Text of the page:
Legacy Pesticides in Fish and Shellfish

What are legacy pesticides?

  • Legacy pesticides were once widely used in agriculture and home pest control.Tractor on a field spraying pesticide
  • Today, legacy pesticides are banned in the United States due to their harmful effects (though they may still be used in other countries).
  • However, legacy pesticides persist in the environment, and can accumulate in fish and shellfish.
  • Legacy pesticides include chemicals like DDT (dichlorodiphenyltrichloroethane) and related compounds, dieldrin, chlordane, and toxaphene.
  • Only a few California water bodies have fish with significant levels of these chemicals.

 

What is the health concern for humans?

  • High levels of legacy pesticides may:
    • affect the developing fetus, possibly leading to later changes in learning and behavior.
    • have effects on reproduction, such as decreased fertility.
    • increase cancer risk.
  • Women can pass legacy pesticides on to their babies when pregnant and breastfeeding.

 

Should I still eat fish?

  • Yes!  Low-contaminant fish are an important part of a healthy, well-balanced diet.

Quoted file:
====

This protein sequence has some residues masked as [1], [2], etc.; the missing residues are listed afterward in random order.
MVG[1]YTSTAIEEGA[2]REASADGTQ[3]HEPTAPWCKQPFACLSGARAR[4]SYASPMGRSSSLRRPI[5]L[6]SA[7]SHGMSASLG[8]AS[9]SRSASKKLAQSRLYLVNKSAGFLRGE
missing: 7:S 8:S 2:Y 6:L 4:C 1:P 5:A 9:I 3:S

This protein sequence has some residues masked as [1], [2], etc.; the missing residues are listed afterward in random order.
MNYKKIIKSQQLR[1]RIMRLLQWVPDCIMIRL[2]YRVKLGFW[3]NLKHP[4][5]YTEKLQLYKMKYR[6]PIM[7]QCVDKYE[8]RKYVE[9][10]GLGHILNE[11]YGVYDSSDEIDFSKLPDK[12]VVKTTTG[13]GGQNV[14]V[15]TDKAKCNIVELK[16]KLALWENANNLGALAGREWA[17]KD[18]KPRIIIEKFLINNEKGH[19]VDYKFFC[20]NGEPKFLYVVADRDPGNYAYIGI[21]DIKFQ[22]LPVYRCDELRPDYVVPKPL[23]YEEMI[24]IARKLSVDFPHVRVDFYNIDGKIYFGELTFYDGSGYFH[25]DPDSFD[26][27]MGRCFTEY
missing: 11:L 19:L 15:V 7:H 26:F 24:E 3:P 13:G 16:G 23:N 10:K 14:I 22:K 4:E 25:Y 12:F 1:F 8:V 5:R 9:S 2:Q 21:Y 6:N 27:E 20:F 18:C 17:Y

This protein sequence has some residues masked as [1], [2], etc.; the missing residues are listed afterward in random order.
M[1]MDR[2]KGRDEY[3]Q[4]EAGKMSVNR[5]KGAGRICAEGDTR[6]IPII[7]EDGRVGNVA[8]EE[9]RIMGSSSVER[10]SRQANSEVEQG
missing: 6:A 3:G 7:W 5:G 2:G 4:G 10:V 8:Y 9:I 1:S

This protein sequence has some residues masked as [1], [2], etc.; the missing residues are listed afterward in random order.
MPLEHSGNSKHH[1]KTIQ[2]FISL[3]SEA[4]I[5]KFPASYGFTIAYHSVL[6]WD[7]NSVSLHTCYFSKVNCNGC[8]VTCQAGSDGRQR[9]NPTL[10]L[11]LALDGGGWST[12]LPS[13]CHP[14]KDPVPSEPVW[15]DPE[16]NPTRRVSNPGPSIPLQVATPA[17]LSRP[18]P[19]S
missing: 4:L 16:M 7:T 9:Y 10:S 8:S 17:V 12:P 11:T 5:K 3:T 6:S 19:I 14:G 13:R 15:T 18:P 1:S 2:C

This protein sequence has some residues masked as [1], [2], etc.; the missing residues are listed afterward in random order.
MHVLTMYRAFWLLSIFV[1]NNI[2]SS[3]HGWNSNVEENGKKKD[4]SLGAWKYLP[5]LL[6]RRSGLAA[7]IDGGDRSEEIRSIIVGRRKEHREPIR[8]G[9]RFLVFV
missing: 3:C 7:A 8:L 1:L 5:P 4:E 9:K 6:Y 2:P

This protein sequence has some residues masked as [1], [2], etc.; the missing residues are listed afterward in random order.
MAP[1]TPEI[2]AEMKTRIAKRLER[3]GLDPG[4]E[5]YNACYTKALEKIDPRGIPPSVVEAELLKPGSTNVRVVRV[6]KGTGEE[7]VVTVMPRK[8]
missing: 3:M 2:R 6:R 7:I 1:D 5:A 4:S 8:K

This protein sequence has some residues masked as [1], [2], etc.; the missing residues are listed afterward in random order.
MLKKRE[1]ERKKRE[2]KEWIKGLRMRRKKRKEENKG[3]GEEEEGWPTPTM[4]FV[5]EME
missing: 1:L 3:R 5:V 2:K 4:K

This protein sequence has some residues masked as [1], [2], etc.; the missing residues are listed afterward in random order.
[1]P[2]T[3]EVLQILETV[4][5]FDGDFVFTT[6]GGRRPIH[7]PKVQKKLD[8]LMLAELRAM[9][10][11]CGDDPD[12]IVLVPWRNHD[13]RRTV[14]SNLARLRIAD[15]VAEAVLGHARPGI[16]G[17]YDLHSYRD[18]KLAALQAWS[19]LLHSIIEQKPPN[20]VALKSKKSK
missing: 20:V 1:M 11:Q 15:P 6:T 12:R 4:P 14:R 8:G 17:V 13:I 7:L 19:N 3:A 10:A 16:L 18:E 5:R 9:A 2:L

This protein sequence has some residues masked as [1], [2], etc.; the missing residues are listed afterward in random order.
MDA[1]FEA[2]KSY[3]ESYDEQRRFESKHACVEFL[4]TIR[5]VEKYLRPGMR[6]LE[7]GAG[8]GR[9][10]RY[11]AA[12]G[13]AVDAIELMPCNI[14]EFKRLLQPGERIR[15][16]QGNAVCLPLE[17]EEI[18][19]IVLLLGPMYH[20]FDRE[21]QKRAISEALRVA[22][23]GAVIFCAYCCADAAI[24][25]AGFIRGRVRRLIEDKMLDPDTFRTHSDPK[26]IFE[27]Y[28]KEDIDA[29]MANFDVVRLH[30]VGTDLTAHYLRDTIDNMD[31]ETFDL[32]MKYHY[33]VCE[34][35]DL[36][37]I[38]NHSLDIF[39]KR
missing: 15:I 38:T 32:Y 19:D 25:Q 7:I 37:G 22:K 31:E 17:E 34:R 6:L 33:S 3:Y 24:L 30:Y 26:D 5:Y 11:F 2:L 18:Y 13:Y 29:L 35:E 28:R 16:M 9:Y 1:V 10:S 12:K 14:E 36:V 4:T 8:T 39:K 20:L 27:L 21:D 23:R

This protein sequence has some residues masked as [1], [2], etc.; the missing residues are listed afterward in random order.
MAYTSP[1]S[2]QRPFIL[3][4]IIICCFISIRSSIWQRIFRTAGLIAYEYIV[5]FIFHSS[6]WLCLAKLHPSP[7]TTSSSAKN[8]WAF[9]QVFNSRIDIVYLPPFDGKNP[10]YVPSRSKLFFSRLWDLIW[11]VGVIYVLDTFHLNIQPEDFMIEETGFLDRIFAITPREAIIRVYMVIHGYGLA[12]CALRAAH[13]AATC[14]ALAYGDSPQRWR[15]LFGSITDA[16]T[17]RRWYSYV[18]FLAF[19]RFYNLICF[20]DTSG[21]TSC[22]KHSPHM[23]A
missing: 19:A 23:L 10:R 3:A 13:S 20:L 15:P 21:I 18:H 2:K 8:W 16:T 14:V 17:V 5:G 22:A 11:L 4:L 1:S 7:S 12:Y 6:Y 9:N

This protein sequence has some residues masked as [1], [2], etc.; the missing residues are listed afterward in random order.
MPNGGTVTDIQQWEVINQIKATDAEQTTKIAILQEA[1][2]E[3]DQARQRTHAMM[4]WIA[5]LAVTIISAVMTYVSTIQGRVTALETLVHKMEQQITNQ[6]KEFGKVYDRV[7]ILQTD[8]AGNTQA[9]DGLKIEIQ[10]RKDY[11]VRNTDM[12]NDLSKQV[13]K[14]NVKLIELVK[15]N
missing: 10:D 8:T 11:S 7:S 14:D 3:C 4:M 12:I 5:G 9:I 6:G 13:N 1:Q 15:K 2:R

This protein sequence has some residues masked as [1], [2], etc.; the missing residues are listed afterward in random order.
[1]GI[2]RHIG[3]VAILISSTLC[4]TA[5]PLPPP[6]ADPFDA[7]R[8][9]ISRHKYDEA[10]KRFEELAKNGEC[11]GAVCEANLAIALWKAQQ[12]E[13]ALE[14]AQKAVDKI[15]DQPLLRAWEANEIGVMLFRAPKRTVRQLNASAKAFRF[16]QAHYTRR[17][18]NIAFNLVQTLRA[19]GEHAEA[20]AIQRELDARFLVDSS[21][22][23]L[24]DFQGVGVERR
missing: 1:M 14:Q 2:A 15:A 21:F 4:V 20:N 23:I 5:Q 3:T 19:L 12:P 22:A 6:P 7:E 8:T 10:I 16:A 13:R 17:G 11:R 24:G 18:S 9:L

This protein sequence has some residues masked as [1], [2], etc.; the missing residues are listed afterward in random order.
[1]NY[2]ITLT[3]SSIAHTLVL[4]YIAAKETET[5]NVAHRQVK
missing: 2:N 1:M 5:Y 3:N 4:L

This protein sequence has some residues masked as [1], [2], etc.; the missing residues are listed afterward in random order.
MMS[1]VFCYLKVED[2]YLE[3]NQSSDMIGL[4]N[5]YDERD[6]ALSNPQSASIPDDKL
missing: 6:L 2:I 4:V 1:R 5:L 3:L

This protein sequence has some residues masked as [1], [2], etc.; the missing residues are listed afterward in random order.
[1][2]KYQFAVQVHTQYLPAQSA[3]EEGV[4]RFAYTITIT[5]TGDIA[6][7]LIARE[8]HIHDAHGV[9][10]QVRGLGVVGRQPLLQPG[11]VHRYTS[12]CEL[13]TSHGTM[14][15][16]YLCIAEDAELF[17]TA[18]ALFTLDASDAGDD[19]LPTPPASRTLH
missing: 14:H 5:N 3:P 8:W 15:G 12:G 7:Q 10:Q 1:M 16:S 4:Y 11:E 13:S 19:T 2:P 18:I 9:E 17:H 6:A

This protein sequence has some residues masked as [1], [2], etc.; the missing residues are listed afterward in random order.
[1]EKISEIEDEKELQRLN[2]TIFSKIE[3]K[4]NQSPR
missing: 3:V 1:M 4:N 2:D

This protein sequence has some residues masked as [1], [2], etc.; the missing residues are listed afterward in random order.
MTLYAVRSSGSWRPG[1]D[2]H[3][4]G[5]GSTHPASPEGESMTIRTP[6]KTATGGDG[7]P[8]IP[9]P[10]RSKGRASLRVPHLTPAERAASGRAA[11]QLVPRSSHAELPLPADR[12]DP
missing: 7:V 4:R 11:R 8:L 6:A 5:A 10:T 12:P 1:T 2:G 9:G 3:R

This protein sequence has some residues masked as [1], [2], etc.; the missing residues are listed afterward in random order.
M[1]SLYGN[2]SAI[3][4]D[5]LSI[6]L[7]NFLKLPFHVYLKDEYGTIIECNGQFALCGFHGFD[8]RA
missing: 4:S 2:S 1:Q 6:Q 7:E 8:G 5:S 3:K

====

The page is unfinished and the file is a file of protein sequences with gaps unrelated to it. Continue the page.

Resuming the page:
• Fish are a good source of protein, vitamins, and heart-healthy omega-3 fatty acids. 
  • Eating two servings of fish per week is good for you, according to the American Heart Association.
  • If you are pregnant, eating low-contaminant fish may help your baby’s brain develop.

 

If legacy pesticides are present, which fish pose the greatest risk?

  • Fatty fish, bottom feeders, and fish that eat other fish. 
  • Larger and older fish.

 

How can I reduce my risk?

  • If you catch your own fish, follow the Office of Environmental Health Hazard Assessment’s (OEHHA) fish advisories for California water bodies.
  • Keep in mind that legacy pesticides accumulate in the skin, fat, and some internal organs of fish or shellfish.
  • Trim the fat, remove the skin, and fillet the fish before cooking.  Eat only the skinless fillet (meat).
  • For crab and lobster, remove the internal organs (“guts,” “butter,” or “tomalley”) and rinse out the body cavity before cooking.
  • Bake or grill fish in a way that lets the juices drain away.  Throw away the cooking juices.
  • Boil or steam crab and lobster, and discard the cooking liquid.
  • Do not use the fat, skin, organs, juices, or the whole fish or shellfish, in soups and stews.

Diagram for how to prepare fish by removing skin, fat, and guts

Where can I learn more?

Fish Advisory Map

View maps of current statewide and site-specific advisories

Advisory Map

Fish, Ecotoxicology and Water Section

Sacramento Office
1001 I Street
Sacramento, CA 95814
Phone: (916) 423-7572
fish@oehha.ca.gov

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